Nature intended for us to get vitamin D from exposure to sunlight, but absorption is blocked by sunscreen, and the darker our skin complexion, the more Vitamin D we need. We need bare-skin sun exposure for 15-20 minutes a day and most of us don't get that, especially those of us living north of 37 degrees latitude (yes, that's you Seattle!). Additionally, we don't eat enough D-rich foods, which include egg yolk, cod liver oil, shiitake mushrooms, and wild salmon. Fortified milk/dairy is not the best source because you would need several cups every day. For anyone intolerant of dairy products and for vegans, this food category is off limits.
Vitamin D is not only powerful, it's vital for good health. Although it's called a vitamin, D is actually a fat-soluble steroid hormone that acts as a catalyst for processes that protect our cells. Every tissue in the body needs vitamin D, yet a large percentage of the world's population is deficient, or borderline deficient, in this critical hormone. Vitamin D deficiency is associated with higher risk of bacterial infections and viruses, so if you want to protect yourself from getting the latest cold or flu, it’s important to keep your levels up. In addition to common bugs, even a mild D deficiency can contribute to chronic and autoimmune diseases such diabetes, cardiovascular disease, depression, cancer (including ovarian, colon, and breast), multiple sclerosis, and psoriasis.
The best way to help the body establish optimal levels of vitamin D if you can’t get it from the sun all year round, is to take a high quality supplement. But what most people don’t know is that vitamin D should always be taken in combination with vitamin K. Vitamin D has long been associated with bone health because it assists with calcium absorption, but it also works to regulate calcium in the bloodstream, pulling it from bone if levels in the blood get too low. The vitamin K acts as a shuttle to make sure that calcium actually goes into your bones, and prevents calcification of soft tissues like your kidneys or blood vessels.
The upper recommended daily allowance of vitamin D is 2000iu, but this recommended dosage is not taking into account wether or not the D is accompanied by vitamin K. The risk of taking high doses of vitamin D without K is that it can cause a condition called hypercalcemia, or toxic levels of calcium in the blood. Taking D without K can also increase risk of osteoporosis and hip fractures.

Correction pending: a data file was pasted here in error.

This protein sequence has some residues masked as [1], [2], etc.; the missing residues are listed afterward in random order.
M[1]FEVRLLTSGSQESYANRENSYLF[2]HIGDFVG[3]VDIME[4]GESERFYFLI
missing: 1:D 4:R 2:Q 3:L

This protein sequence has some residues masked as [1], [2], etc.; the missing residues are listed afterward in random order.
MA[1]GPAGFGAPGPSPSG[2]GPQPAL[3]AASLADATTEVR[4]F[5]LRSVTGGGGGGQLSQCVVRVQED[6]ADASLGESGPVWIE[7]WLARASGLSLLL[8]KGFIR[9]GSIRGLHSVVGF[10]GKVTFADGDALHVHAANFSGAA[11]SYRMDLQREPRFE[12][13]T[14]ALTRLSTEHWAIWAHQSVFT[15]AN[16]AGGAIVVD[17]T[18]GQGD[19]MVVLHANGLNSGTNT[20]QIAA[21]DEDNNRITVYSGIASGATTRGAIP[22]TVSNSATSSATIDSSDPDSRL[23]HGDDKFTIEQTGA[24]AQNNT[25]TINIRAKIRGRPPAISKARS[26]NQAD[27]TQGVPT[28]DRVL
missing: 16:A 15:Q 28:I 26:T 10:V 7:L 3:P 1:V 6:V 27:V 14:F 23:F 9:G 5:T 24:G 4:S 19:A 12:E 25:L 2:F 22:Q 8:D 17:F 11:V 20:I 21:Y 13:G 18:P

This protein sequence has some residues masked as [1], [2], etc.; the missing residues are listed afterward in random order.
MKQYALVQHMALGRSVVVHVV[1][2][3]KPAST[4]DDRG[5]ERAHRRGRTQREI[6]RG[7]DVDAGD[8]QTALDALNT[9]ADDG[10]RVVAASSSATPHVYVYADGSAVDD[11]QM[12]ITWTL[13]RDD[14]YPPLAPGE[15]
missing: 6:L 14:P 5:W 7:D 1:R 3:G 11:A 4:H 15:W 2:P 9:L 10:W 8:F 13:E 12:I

The recommended blood level of vitamin D (above 25 nmol/L) was established to protect people from bone disease (rickets and osteomalacia). From the natural medicine perspective (and emerging scientific data), that threshold is too low to protect against serious illness or to promote optimal health. Depending on the individual, many holistic physicians identify 45-90 nmol/L as the ideal vitamin D blood level for disease prevention, but many of the doctors I work closely with prefer to see levels between 75-100 nmol/L.
Age, gender, diet, stress level, and lifestyle factors all affect absorption of vitamin D. Taking 2000 iu of vitamin D and 90 mcg of K daily is considered very safe, but if you want to be sure you’re taking the right dosage, ask your holistic physician to order a blood test to help ensure you take the appropriate amount and form of vitamin D. Follow-up testing tracks improvement in your levels and health conditions, and your practitioner can then adjust your supplement dose accordingly. Vitamin D and K are fat-soluble so be sure to take it with food, ideally at breakfast.
We should all practice safe sun, but getting some good old fashioned real vitamin D from the sun is the ideal and most effective way to get your D. But if you’re like me and live North of about San Francisco or don’t get 15 minutes of real sun exposure each week, supplementing is a good idea.